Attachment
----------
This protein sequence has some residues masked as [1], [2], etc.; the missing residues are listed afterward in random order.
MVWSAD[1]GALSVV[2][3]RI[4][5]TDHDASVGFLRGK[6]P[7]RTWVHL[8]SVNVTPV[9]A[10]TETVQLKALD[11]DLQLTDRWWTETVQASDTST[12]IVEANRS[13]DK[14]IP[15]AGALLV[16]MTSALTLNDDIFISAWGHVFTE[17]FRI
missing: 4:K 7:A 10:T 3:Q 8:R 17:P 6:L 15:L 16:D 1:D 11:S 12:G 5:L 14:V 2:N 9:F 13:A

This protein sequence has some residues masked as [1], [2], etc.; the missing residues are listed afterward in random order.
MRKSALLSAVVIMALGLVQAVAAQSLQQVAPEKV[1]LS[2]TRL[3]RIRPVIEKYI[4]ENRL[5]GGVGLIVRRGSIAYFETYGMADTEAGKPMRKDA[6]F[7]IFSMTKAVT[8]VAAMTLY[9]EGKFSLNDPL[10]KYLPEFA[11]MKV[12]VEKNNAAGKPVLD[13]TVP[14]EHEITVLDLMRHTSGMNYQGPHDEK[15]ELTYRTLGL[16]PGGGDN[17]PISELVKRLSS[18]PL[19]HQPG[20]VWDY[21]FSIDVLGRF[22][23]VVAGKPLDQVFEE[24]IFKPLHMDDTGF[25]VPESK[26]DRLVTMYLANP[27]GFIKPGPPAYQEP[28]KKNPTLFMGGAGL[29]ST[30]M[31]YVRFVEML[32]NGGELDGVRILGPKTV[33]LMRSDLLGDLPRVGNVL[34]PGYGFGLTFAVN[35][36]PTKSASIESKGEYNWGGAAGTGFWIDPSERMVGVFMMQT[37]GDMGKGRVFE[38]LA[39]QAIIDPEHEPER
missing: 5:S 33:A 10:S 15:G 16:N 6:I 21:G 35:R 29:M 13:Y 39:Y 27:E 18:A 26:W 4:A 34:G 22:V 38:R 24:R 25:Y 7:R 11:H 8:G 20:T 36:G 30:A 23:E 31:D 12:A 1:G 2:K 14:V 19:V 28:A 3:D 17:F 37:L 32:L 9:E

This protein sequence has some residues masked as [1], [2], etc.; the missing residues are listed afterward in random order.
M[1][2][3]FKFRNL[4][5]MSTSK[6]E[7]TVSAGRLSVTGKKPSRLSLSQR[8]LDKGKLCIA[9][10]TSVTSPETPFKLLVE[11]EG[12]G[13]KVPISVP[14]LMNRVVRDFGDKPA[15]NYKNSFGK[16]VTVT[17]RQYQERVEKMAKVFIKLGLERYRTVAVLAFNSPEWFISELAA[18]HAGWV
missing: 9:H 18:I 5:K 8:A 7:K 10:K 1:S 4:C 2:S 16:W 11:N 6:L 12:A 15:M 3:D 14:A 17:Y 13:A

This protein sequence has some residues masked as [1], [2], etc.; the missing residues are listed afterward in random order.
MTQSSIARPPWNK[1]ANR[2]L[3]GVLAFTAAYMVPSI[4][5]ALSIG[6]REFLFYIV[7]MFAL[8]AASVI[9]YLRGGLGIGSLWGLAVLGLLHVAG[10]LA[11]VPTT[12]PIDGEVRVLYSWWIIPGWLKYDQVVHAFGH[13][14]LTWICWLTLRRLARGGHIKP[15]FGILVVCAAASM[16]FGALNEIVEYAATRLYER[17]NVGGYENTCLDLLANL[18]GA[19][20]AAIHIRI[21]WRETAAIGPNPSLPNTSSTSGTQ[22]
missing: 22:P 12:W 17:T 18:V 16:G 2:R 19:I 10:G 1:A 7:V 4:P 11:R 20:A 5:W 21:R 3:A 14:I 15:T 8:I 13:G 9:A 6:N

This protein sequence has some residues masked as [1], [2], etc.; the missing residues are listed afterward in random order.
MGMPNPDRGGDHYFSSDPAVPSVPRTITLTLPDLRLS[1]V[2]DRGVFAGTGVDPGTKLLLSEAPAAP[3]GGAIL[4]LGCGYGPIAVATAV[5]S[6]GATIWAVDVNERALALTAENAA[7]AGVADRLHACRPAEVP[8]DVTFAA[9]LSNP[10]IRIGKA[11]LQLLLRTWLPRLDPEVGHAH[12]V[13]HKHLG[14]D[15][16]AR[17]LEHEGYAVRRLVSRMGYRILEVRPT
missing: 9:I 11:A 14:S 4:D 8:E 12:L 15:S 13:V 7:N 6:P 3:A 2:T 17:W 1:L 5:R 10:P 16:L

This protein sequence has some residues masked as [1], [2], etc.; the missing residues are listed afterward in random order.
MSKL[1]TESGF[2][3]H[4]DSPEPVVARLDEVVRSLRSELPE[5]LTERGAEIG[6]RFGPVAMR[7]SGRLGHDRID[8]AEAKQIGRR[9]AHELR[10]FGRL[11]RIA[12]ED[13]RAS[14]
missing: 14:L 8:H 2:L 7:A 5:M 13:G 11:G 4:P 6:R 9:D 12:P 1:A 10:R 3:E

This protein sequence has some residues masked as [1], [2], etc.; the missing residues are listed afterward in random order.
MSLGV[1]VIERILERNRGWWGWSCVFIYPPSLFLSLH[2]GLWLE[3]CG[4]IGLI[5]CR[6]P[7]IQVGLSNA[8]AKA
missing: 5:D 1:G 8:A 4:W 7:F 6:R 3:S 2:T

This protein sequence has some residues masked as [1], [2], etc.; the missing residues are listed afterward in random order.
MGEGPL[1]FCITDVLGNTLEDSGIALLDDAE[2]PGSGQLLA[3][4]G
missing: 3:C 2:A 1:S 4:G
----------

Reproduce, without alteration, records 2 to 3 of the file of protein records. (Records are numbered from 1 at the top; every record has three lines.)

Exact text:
This protein sequence has some residues masked as [1], [2], etc.; the missing residues are listed afterward in random order.
MRKSALLSAVVIMALGLVQAVAAQSLQQVAPEKV[1]LS[2]TRL[3]RIRPVIEKYI[4]ENRL[5]GGVGLIVRRGSIAYFETYGMADTEAGKPMRKDA[6]F[7]IFSMTKAVT[8]VAAMTLY[9]EGKFSLNDPL[10]KYLPEFA[11]MKV[12]VEKNNAAGKPVLD[13]TVP[14]EHEITVLDLMRHTSGMNYQGPHDEK[15]ELTYRTLGL[16]PGGGDN[17]PISELVKRLSS[18]PL[19]HQPG[20]VWDY[21]FSIDVLGRF[22][23]VVAGKPLDQVFEE[24]IFKPLHMDDTGF[25]VPESK[26]DRLVTMYLANP[27]GFIKPGPPAYQEP[28]KKNPTLFMGGAGL[29]ST[30]M[31]YVRFVEML[32]NGGELDGVRILGPKTV[33]LMRSDLLGDLPRVGNVL[34]PGYGFGLTFAVN[35][36]PTKSASIESKGEYNWGGAAGTGFWIDPSERMVGVFMMQT[37]GDMGKGRVFE[38]LA[39]QAIIDPEHEPER
missing: 5:S 33:A 10:S 15:G 16:N 6:I 21:G 35:R 29:M 13:Y 39:Y 27:E 18:A 26:W 4:A 34:G 22:V 38:R 24:R 25:Y 7:R 11:H 8:G 20:T 36:G 30:A 23:E 31:D 12:A 1:G 2:K 14:V 19:V 28:A 3:D 17:F 37:L 32:L 9:E

This protein sequence has some residues masked as [1], [2], etc.; the missing residues are listed afterward in random order.
M[1][2][3]FKFRNL[4][5]MSTSK[6]E[7]TVSAGRLSVTGKKPSRLSLSQR[8]LDKGKLCIA[9][10]TSVTSPETPFKLLVE[11]EG[12]G[13]KVPISVP[14]LMNRVVRDFGDKPA[15]NYKNSFGK[16]VTVT[17]RQYQERVEKMAKVFIKLGLERYRTVAVLAFNSPEWFISELAA[18]HAGWV
missing: 9:H 18:I 5:K 8:A 7:K 10:K 1:S 4:C 2:S 16:W 11:N 6:L 12:A 15:M 3:D 14:A 17:Y 13:A